CCAR Newsletter Mar-Apr 2016 - 1




Founded In


‫טבת תשע״ה‬/‫חשון כסלו‬
‫ אדר‬2014 | Volume 62 - Issue 2
* December






March * APRIL 2016 | Volume 63 - Issue 4

Dan Medwin

Denise L. Eger
One of the joys of being
CCAR President is to
interact and meet so many
colleagues. I have been on
the road for the Conference
since last March, meeting
CCAR members all over
North America and
beyond. Our Conference is global! I have met
with colleagues at their regional gatherings of
PARR, MWARR, and SWARR, Connecticut area
colleagues, and Pittsburgh area colleagues,
as well as so many of you at the URJ Biennial,
where I had the opportunity to represent you
by addressing the Plenum. I spent time in
Berlin meeting with our German colleagues
and the next generation of rabbis at the
Geiger College, and last spring, I met many
South American, Australian, and European
We are a diverse and talented group. It is
inspiring to see and hear the deep love of
Torah and Israel that our rabbis teach and
instill in their communities everyday. We have
so much to be proud of. I have marveled as
I travel at the creativity and dedication of the
Reform rabbinate.
The challenges we rabbis face in this rapidly
advancing 21st century are enormous. I don't
have to recount them to you. But as I have
listened to your concerns, your worries, and
the multiple ways you are each meeting these
challenges and rapid change, I have seen
firsthand that we rabbis are meeting
the challenges of transformation, change,
and engagement.
Our CCAR is poised at this time to give you
the tools you need to take your rabbinate
to the next level and to lift the communities
you serve toward greater connection and
involvement with our eternal covenant. Our
Lifelong Learning Committee and program
manager Rabbi Victor Appell continue to
bring us extraordinary learning opportunities
both online and in person. These "meet ups"

21st Century Rabbi
What is a rabbi in the 21st century? One hundred years ago, it was much
easier to define what a rabbi was. First and foremost, he was a man.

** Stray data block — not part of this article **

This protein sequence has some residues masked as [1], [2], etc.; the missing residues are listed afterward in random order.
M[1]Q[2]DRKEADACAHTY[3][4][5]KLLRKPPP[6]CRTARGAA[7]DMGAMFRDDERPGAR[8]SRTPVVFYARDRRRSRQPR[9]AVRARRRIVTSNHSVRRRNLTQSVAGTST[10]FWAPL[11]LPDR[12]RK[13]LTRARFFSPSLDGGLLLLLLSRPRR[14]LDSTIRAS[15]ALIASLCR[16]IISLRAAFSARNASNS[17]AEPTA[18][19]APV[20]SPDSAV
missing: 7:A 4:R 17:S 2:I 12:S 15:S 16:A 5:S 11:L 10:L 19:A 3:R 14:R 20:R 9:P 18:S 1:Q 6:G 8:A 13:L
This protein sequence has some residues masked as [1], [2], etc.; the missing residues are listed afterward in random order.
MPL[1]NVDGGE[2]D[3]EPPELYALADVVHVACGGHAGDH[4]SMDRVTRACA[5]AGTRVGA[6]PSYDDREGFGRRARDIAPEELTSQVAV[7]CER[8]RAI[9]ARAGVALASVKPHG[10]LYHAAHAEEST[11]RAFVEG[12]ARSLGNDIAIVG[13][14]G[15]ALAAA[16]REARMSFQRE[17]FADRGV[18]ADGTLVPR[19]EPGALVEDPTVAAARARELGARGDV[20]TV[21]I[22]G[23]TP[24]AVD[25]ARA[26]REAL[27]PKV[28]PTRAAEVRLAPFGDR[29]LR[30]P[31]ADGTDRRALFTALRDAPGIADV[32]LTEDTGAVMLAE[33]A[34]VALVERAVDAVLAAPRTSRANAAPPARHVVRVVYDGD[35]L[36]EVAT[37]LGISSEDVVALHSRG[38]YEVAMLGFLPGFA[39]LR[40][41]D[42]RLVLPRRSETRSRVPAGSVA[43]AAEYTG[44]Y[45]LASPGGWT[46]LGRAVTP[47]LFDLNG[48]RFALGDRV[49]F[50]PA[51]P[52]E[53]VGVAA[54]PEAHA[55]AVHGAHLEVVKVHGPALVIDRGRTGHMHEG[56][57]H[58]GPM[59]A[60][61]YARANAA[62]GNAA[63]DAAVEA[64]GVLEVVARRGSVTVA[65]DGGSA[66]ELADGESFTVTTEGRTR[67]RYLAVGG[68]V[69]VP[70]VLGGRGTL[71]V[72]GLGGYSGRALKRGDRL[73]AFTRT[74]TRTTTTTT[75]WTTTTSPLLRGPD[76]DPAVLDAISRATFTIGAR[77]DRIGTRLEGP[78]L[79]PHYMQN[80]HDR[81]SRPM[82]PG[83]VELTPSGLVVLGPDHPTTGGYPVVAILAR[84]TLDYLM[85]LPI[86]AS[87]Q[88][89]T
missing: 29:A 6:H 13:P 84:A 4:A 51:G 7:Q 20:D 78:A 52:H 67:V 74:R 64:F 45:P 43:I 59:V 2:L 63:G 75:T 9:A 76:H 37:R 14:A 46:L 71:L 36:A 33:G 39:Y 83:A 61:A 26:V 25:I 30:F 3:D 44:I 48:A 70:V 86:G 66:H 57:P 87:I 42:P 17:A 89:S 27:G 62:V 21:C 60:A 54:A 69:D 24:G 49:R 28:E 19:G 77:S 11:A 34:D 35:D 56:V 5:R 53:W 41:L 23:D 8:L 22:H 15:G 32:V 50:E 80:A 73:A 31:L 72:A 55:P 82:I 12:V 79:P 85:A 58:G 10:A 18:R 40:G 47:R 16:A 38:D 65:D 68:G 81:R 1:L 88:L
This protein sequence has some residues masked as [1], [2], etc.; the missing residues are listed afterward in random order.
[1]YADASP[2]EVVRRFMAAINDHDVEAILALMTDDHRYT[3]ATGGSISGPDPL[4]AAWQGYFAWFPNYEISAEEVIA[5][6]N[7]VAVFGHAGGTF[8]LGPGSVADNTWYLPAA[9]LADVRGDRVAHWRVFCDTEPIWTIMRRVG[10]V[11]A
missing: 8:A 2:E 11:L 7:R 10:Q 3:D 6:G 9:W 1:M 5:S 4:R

We are fortunate to have The Sacred Calling (coming soon!), to reflect upon
and appreciate four decades of women in the rabbinate. But other than
gender, a Reform rabbi even fifty years ago certainly had a congregation
and led services.
So much of our world has changed since then. As Jews, we have access to the entirety of the world's
information in our pockets. We are fully integrated into American life. We have families of all
shapes and sizes. And we have infinite ways, online and off, to experience "community" and, however
fractured, have our social and spiritual needs addressed. While these changes seem dramatic, we
are comforted by the knowledge that this isn't the first time that the world, the character of Jewish
community, and the role of the rabbi have undergone change. We find ourselves again in a new era.
Since the Rabbinic Judaism of the post-Temple
era took about 500 years to coalesce, we may
only see the beginnings of what Jewish life
might be like one hundred years from now. But
just as the rabbis existed prior to, and helped
the transition from, the destruction of the Temple,
so too are rabbis today able to lead the next
shift. And the seeds of what the rabbinic role
may become might already be present in our
communities. There are a significant number
of colleagues in roles other than traditional
congregational positions, and new creative
positions are appearing regularly.

"At times, I think of myself
as a digital sofer, standing
in the line of many rabbis,
bringing our sacred texts
from one generation to
another, in a new form."

I certainly never imagined that my rabbinate would involve the creation and delivery of rabbinic
resources through media and technology. At times, I think of myself as a digital sofer, standing
in the line of many rabbis, bringing our sacred texts from one generation to another, in a new
form. Other times I am privileged to "rabbi the rabbis" by providing a non-anxious presence while
teaching the "torah of new technologies." I'm blessed to be able to use my rabbinic perspective
and technological proficiency to help my colleagues explore the new skills needed and embrace the
opportunities presented by our current era.
Ultimately, I am proud that the CCAR, an organization of and for my colleagues, recognizes the
importance of looking to the future-in terms of both our commitment to exploring new technologies
and the broadening definition of what it means to be a rabbi in the 21st century. The resources
dedicated to the creation of my position, now known as "digital media manager," are just one of
many ways the CCAR demonstrates a commitment to investing in the future of Jewish life. Whether
it's as practical as adding more webinars and resources for "community-based" rabbis, or as subtle
and symbolic as no longer using the term "non-congregational rabbi," we are expanding our
understanding of what it means to be a rabbi today, so rabbis can guide the Jewish people for the
next millennia to come.

(Continued on page 3)


Table of Contents for the Digital Edition of CCAR Newsletter Mar-Apr 2016

CCAR Newsletter Mar-Apr 2016 - 1
CCAR Newsletter Mar-Apr 2016 - 2
CCAR Newsletter Mar-Apr 2016 - 3
CCAR Newsletter Mar-Apr 2016 - 4
CCAR Newsletter Mar-Apr 2016 - 5
CCAR Newsletter Mar-Apr 2016 - 6
CCAR Newsletter Mar-Apr 2016 - 7
CCAR Newsletter Mar-Apr 2016 - 8
CCAR Newsletter Mar-Apr 2016 - 9
CCAR Newsletter Mar-Apr 2016 - 10